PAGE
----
December 22, 2008, Kitchener, Ontario
Posted by: Robert Deutschmann, Personal Injury Lawyer
Before: Arbitrator Suesan Alves
Decision Date: November 21, 2008
Stephen Grosicki was injured in a motor vehicle accident on August 30, 2002. He applied for and received statutory accident benefits from Non-Marine Underwriters, Mbrs. of Lloyd´s (Lloyd´s).
Lloyd´s alleged that Mr. Grosicki´s claims for income replacement benefits were time barred by section 281(5) of the Insurance Act. Mr. Grosicki submitted that he was entitled to resume receiving income replacement benefits under section 11 of the Schedule and that his claim for those benefits was timely.
Mr. Grosicki was injured in a motor vehicle accident on August 30, 2002. Lloyd´s accepted that he was entitled to receive income replacement benefits and paid those benefits commencing on September 7, 2002 until September 24, 2003.
Lloyd´s put Mr. Grosicki´s income replacement benefits in stoppage on July 11, 2003, based on an insurer´s examination. Lloyd´s informed Mr. Grosicki that he could request a disability DAC, and that if he did so by July 28, 2003, his income replacement benefits would have continued until the report of the DAC was received. As Lloyd´s paid the income replacement benefits until the date it sent him the DAC report, Mr. Grosicki requested the disability DAC by July 28, 2003.
The DAC assessors concluded that Mr. Grosicki did not suffer "a severe inability" to perform the essential tasks of his pre-accident employment. Lloyd´s concluded that Mr. Grosicki was no longer substantially disabled.
In a letter dated September 24, 2003, Lloyd´s informed Mr. Grosicki that his income replacement benefits were terminated. Lloyd´s also informed Mr. Grosicki that he had the right to dispute the termination by mediation and arbitration or a court proceeding; and that there was a two-year time limit for taking such steps. The arbitrator found this to be a clear and unequivocal refusal of Mr. Grosicki´s income replacement benefits.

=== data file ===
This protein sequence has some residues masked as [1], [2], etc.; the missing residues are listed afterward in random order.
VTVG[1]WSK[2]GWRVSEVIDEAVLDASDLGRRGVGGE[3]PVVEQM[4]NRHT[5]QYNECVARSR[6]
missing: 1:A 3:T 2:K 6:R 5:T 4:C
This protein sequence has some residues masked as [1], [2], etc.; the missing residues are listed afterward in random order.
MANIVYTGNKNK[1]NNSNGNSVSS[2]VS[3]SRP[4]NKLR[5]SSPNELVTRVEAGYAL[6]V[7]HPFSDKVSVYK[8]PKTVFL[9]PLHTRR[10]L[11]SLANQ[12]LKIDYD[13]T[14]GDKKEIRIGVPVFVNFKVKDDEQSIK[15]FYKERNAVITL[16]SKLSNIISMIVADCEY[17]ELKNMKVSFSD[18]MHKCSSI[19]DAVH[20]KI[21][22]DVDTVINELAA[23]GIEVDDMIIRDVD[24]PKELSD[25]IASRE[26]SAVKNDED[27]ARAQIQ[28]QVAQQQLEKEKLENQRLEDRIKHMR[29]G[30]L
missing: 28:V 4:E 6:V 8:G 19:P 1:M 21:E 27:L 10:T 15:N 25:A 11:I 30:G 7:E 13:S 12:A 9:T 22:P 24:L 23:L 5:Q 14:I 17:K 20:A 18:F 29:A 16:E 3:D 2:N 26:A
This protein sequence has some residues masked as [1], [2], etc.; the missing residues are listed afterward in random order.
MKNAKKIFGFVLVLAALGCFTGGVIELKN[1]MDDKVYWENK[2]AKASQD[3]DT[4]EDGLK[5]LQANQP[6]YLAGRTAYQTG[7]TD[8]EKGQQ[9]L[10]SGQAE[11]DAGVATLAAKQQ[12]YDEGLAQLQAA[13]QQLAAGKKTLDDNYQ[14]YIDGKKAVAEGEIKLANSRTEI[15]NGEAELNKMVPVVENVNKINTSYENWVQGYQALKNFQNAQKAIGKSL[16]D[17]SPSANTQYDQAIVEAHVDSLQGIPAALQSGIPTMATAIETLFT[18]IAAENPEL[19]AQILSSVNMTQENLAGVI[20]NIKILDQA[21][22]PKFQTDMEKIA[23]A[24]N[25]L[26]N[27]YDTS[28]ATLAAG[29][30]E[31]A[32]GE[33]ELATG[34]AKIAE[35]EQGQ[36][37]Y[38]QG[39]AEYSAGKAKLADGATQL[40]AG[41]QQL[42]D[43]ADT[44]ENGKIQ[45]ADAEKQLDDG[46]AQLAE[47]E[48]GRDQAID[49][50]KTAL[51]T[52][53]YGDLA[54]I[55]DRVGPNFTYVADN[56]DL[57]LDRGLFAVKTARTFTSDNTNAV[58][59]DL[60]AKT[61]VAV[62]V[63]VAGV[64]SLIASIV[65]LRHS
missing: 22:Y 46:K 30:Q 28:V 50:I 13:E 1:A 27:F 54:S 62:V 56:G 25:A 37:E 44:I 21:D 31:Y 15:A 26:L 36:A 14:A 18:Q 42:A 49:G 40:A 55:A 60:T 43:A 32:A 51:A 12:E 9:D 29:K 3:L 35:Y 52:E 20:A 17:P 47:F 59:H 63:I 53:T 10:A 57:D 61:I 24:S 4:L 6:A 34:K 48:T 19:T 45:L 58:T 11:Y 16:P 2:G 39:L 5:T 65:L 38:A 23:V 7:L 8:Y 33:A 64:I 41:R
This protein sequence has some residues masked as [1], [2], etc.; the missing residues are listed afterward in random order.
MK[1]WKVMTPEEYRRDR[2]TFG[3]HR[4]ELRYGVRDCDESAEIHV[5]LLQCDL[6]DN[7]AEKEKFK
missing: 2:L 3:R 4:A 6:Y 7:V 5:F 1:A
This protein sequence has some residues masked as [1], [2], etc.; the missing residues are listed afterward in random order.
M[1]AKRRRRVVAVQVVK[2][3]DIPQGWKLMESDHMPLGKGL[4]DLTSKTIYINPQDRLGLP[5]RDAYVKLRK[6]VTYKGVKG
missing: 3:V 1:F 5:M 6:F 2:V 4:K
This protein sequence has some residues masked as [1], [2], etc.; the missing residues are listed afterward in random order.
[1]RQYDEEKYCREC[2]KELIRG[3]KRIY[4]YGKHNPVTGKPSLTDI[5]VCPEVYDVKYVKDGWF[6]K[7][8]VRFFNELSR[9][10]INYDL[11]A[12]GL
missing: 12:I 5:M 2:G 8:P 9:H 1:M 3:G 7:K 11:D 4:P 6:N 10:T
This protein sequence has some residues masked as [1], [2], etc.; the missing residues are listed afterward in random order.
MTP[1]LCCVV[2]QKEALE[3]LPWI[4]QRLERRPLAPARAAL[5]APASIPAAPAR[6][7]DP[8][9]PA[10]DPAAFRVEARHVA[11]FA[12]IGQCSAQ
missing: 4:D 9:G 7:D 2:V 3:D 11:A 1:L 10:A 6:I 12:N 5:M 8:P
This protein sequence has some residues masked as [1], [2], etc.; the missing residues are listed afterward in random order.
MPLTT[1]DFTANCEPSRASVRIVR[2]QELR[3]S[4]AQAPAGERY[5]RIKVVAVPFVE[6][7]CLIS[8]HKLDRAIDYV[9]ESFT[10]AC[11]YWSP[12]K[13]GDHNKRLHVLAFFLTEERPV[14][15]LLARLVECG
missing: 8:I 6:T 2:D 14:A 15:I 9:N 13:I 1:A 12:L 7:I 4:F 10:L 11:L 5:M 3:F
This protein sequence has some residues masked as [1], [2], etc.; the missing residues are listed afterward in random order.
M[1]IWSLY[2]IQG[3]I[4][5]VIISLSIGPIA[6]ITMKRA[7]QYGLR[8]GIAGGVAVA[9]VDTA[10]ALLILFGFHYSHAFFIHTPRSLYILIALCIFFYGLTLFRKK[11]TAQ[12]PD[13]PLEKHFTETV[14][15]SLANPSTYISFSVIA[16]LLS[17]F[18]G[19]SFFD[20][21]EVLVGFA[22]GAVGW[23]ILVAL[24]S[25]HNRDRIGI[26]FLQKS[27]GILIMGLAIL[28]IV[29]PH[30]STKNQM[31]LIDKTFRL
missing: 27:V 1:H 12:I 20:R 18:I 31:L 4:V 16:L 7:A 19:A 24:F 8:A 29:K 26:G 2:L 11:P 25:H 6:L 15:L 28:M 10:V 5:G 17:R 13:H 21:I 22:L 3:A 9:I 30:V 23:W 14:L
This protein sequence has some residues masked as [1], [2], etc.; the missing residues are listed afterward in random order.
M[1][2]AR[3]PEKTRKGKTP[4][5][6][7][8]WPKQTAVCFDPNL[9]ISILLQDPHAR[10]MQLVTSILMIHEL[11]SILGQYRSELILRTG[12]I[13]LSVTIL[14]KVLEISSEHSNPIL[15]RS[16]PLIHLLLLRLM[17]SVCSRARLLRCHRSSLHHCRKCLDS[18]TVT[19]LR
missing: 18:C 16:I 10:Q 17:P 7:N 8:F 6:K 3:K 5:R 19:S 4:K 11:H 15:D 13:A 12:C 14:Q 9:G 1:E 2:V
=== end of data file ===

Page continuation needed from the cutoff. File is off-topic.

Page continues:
Mr. Grosicki accepted this termination and on September 29, 2003, five days after his benefits were terminated, he returned to work at his pre-accident employer where he worked for almost 30 months.
As of March 27, 2006, Mr. Grosicki went off work on a disability. He alleged that his disability was due to his injuries from the motor vehicle accident of August 30, 2002. There was a dispute between Mr. Grosicki and Lloyd´s as to the cause of this disability. In December 2006, counsel for Mr. Grosicki asked Lloyd´s to resume payment of Mr. Grosicki´s income replacement benefits as of March 27, 2006, when he went off work.
Lloyd´s took the position that Mr. Grosicki had two years after the refusal of September 24, 2003, or until September 24, 2005, to apply for mediation and arbitration. Lloyd´s submitted that Mr. Grosicki´s claim for further income replacement benefits was time barred. He applied for mediation on July 9, 2007 and for arbitration on February 7, 2008 just shy of four years after Lloyd´s refused his claim for further income replacement benefits.
Mr. Grosicki submitted that at the time he returned to work he agreed with the Insurer´s position. There was no dispute between the parties and no issue which could be mediated or arbitrated. He submitted that any applicable limitation period would have begun to run from the date of Lloyd´s refusal to resume his benefits under section 11 on April 25, 2007. Since he applied for mediation and arbitration within two years of the date of that refusal, his applications for mediation and arbitration was timely and he was entitled to proceed to have an adjudication of his entitlement to further income replacement benefits on the merits.
Mr. Grosicki´s argument, that because he returned to work, a provision in the Schedule gave him two limitation periods, was quite similar to the argument advanced in the case of Haldenby v. Dominion of Canada General Insurance Company. In that case the argument was rejected both at the trial level and by the Ontario Court of Appeal. One of the difficulties the Court of Appeal identified was that Ms. Haldenby´s argument, if accepted, would have allowed a person receiving benefits and who had successfully returned to work to apply for further benefits at any time in an undetermined future. And this would "unreasonably controvert the systemic need for finality, certainty and the principle of diligence."
Based on Haldenby, they do not get the benefit of two limitation periods. By implication they must return to work before a refusal which triggers the limitation period, or commence mediation or a court or arbitration proceeding in relation to a claim for resumed benefits before the limitation period expires.
Although the return to work provisions in the Bill 68 Schedule is somewhat different from those in the Bill 59 Schedule at issue in the case, the arbitrator found the underlying principle expressed in Haldenby applicable.
As stated earlier, Lloyd´s refusal of Mr. Grosicki´s income replacement benefits on September 24, 2003 was clear and equivocal. Lloyd´s informed him of his rights and remedies and the applicable time limits within which he was required to take steps to dispute the refusal. The arbitrator concluded that the refusal of September 24, 2003 triggered the limitation period. For the reasons given by the Court of Appeal in Haldenby, it was found that Mr. Grosicki was precluded, by section 281(5) of the Insurance Act, from proceeding with his claim for further income replacement benefits from March 27, 2006.